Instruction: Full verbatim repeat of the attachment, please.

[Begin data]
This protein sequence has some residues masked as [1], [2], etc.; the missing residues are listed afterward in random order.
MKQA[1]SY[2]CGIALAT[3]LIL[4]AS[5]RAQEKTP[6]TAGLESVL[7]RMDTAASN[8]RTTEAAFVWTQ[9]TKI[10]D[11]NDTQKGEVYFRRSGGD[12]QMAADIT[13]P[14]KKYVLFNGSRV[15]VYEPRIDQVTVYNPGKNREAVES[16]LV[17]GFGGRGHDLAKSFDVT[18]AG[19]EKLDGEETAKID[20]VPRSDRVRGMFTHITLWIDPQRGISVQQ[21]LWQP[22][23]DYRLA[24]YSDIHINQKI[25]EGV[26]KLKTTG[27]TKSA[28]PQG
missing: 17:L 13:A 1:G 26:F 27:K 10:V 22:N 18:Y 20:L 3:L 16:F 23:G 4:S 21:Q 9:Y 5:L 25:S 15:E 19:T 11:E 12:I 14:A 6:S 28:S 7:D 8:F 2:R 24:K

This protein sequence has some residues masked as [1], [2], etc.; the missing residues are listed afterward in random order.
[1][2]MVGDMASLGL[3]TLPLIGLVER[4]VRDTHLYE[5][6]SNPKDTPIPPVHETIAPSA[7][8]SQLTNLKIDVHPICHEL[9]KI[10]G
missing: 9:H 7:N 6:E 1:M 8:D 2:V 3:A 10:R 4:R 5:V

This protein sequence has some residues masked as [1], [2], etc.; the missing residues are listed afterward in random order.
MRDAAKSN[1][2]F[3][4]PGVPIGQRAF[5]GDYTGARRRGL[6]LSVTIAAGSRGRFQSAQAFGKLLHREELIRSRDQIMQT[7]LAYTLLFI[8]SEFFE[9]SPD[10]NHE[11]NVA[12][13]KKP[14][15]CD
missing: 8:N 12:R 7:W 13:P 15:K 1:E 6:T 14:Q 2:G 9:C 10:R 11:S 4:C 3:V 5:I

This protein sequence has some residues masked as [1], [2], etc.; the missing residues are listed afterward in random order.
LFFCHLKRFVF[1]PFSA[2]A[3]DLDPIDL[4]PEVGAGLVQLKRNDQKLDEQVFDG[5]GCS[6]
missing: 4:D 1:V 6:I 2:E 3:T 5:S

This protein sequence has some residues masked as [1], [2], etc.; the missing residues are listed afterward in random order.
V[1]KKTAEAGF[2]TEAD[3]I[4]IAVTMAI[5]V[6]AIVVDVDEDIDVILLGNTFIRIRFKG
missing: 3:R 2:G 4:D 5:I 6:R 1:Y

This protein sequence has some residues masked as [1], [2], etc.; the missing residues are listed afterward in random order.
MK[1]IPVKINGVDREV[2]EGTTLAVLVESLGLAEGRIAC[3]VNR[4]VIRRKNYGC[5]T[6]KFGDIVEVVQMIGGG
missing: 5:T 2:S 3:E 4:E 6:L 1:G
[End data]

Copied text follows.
This protein sequence has some residues masked as [1], [2], etc.; the missing residues are listed afterward in random order.
MKQA[1]SY[2]CGIALAT[3]LIL[4]AS[5]RAQEKTP[6]TAGLESVL[7]RMDTAASN[8]RTTEAAFVWTQ[9]TKI[10]D[11]NDTQKGEVYFRRSGGD[12]QMAADIT[13]P[14]KKYVLFNGSRV[15]VYEPRIDQVTVYNPGKNREAVES[16]LV[17]GFGGRGHDLAKSFDVT[18]AG[19]EKLDGEETAKID[20]VPRSDRVRGMFTHITLWIDPQRGISVQQ[21]LWQP[22][23]DYRLA[24]YSDIHINQKI[25]EGV[26]KLKTTG[27]TKSA[28]PQG
missing: 17:L 13:A 1:G 26:F 27:K 10:V 22:N 18:Y 20:L 3:L 16:F 23:G 4:S 21:Q 9:Y 5:L 25:S 15:E 19:T 11:E 12:I 14:A 6:S 28:S 7:D 8:F 2:R 24:K

This protein sequence has some residues masked as [1], [2], etc.; the missing residues are listed afterward in random order.
[1][2]MVGDMASLGL[3]TLPLIGLVER[4]VRDTHLYE[5][6]SNPKDTPIPPVHETIAPSA[7][8]SQLTNLKIDVHPICHEL[9]KI[10]G
missing: 9:H 7:N 6:E 1:M 8:D 2:V 3:A 10:R 4:R 5:V

This protein sequence has some residues masked as [1], [2], etc.; the missing residues are listed afterward in random order.
MRDAAKSN[1][2]F[3][4]PGVPIGQRAF[5]GDYTGARRRGL[6]LSVTIAAGSRGRFQSAQAFGKLLHREELIRSRDQIMQT[7]LAYTLLFI[8]SEFFE[9]SPD[10]NHE[11]NVA[12][13]KKP[14][15]CD
missing: 8:N 12:R 7:W 13:P 15:K 1:E 6:T 14:Q 2:G 9:C 10:R 11:S 4:C 3:V 5:I

This protein sequence has some residues masked as [1], [2], etc.; the missing residues are listed afterward in random order.
LFFCHLKRFVF[1]PFSA[2]A[3]DLDPIDL[4]PEVGAGLVQLKRNDQKLDEQVFDG[5]GCS[6]
missing: 4:D 1:V 6:I 2:E 3:T 5:S

This protein sequence has some residues masked as [1], [2], etc.; the missing residues are listed afterward in random order.
V[1]KKTAEAGF[2]TEAD[3]I[4]IAVTMAI[5]V[6]AIVVDVDEDIDVILLGNTFIRIRFKG
missing: 3:R 2:G 4:D 5:I 6:R 1:Y

This protein sequence has some residues masked as [1], [2], etc.; the missing residues are listed afterward in random order.
MK[1]IPVKINGVDREV[2]EGTTLAVLVESLGLAEGRIAC[3]VNR[4]VIRRKNYGC[5]T[6]KFGDIVEVVQMIGGG
missing: 5:T 2:S 3:E 4:E 6:L 1:G